So, here we go, it is official. I am queen of the wacky AUs. To the lovely @atearsarahjane I present the lesbian topless fencing AU. It was inspired by the late 19th duel amongst the European aristocracy where the women did go bare-chested to prevent infection. I’ve set it in some sort of 19th century western town though because why not??? (btw I know like nothing about fencing or westerns. I’m using a lot of artistic license here.)
There is only one way out of this, Serena decides. Her scoundrel of a husband drank himself blind last night in the saloon, but not before challenging the town’s doctor to a duel. Edward can barely walk, mind laden with ale and the duel was set for sunrise this morning. Serena has not slept for fretting. Duels must be honoured. It is the law of the town. Or the men and their families are branded as cowards and hounded out of the town into the unforgiving dust of the desert where not even a plant survives.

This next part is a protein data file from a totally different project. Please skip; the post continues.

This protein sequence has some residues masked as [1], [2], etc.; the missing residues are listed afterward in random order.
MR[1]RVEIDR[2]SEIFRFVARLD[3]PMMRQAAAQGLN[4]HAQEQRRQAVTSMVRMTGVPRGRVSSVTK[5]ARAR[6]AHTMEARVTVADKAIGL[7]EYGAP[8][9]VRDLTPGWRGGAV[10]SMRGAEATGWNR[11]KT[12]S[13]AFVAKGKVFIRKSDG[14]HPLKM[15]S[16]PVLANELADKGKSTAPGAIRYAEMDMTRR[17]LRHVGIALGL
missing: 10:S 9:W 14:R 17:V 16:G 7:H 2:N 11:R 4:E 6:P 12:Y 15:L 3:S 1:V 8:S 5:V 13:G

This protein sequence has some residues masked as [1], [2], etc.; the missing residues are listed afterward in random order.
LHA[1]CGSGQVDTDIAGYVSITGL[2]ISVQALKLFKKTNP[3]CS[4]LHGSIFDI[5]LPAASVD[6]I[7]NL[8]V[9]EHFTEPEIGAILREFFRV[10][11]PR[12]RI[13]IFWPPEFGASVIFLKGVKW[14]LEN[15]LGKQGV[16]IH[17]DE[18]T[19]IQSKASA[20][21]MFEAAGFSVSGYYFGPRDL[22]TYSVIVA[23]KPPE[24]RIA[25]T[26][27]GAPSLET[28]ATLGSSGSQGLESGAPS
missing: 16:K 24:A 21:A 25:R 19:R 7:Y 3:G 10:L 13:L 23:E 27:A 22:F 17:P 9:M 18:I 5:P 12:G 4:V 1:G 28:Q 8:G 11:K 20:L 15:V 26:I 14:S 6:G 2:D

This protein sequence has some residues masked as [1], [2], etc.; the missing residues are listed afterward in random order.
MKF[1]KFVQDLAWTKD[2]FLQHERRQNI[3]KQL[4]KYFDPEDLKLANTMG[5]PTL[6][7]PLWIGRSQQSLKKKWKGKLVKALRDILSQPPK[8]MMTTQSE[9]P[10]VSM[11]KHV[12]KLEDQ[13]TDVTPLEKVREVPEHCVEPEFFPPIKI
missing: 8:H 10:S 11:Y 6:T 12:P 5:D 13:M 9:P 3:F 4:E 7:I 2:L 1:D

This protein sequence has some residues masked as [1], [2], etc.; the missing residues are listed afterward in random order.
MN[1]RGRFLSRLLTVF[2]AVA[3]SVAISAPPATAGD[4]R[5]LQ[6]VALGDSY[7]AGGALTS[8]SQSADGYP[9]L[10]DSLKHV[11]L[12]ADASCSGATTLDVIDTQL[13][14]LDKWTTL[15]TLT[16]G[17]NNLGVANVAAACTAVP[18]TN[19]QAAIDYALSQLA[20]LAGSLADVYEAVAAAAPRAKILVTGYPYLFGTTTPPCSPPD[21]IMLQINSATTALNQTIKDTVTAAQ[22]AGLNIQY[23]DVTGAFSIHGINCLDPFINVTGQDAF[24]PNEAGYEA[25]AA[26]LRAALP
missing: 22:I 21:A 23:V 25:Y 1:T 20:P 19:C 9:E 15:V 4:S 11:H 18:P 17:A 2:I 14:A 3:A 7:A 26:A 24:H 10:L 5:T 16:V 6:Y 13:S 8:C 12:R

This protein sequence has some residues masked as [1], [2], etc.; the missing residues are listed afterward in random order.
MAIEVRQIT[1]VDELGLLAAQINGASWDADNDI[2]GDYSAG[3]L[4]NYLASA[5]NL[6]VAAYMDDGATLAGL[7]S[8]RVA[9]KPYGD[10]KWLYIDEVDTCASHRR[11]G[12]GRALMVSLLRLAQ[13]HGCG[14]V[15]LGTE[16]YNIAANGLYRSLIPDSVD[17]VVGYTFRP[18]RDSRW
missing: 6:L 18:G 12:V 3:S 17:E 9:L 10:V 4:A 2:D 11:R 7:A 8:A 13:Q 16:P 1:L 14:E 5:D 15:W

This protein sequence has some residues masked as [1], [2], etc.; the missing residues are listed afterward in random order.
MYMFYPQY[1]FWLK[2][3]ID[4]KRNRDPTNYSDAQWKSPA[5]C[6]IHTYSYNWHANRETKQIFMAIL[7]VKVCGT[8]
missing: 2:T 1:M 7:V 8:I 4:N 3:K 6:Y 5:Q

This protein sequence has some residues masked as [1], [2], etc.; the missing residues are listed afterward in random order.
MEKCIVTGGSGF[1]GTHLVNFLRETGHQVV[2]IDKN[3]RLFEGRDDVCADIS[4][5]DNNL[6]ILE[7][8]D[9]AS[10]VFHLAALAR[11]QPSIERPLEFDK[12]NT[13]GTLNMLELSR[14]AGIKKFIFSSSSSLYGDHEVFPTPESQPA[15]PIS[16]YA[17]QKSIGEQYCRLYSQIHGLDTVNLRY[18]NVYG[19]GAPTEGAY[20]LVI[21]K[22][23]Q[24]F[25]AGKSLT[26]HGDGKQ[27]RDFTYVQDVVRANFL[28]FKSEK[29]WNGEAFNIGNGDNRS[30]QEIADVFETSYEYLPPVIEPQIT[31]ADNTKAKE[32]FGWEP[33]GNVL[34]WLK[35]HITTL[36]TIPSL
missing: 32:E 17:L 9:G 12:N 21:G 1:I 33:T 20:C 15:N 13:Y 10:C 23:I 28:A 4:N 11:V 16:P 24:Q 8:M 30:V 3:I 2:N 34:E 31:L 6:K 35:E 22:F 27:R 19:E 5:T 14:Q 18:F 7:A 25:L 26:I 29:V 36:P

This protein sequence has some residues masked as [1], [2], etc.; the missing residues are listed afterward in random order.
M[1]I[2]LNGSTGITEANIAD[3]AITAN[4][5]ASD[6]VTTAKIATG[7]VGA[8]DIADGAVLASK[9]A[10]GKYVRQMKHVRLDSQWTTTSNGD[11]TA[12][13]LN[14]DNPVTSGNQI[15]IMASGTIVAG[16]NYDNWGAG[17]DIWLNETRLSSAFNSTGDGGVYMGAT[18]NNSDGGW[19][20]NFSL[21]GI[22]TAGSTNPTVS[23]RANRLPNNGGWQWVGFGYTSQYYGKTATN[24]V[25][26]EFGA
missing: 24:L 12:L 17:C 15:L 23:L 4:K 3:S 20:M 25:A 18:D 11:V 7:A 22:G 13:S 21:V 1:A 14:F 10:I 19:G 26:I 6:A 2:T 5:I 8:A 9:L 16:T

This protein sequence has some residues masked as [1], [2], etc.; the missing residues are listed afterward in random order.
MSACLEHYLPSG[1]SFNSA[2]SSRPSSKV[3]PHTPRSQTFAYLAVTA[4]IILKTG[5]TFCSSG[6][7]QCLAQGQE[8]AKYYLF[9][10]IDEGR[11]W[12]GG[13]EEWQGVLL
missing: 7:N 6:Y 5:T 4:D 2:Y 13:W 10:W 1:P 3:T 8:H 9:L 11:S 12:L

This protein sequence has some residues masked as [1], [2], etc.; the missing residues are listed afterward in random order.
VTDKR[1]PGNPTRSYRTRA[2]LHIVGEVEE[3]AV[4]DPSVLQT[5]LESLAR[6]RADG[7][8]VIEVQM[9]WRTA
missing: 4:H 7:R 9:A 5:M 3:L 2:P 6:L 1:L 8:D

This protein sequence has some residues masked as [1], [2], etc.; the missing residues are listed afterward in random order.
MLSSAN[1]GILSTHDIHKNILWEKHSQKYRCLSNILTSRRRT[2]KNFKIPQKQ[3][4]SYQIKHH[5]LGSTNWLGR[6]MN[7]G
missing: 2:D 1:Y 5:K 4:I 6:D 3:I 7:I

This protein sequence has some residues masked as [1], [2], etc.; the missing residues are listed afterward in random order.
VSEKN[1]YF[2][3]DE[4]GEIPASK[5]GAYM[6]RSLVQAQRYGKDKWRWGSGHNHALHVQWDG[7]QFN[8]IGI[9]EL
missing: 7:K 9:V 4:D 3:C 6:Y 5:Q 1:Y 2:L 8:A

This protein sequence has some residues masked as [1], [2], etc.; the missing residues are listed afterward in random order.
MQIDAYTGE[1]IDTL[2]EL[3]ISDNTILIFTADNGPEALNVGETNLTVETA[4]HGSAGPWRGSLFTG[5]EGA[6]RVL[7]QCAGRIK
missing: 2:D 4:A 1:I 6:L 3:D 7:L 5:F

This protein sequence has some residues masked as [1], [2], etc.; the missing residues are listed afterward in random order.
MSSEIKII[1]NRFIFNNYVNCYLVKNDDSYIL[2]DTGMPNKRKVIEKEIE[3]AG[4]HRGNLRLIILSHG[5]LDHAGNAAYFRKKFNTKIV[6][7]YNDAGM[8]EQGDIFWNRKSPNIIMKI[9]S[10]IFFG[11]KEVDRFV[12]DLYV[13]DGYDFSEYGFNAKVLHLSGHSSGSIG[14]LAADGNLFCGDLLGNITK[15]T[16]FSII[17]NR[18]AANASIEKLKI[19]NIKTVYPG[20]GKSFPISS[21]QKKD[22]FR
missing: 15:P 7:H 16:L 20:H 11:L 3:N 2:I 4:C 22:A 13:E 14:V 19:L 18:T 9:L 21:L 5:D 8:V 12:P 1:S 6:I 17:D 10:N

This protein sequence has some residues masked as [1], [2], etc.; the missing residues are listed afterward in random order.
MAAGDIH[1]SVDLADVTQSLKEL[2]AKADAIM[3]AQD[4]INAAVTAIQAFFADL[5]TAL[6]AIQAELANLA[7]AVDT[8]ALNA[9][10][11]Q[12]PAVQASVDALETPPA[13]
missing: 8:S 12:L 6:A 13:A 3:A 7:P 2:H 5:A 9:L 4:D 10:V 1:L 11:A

Law, however, also dictates that if a woman were challenged by a man her lawful partner could take her place as representative. Serena sees no law forbidding the opposite practice and so, she sets off towards the river at the edge of town. The townspeople wash dead bodies with it’s water. So many of late, that the law has changed: a duel of pistols is forbidden. Serena places a hand on the rapier she slipped into the belt at her waist and waits by the river. The sky lightens from black to blue. Just when an orange glow begins to suffuse the horizon a silhouette appears. The silhouette of a woman. It is Berenice Wolfe. The doctor’s wife.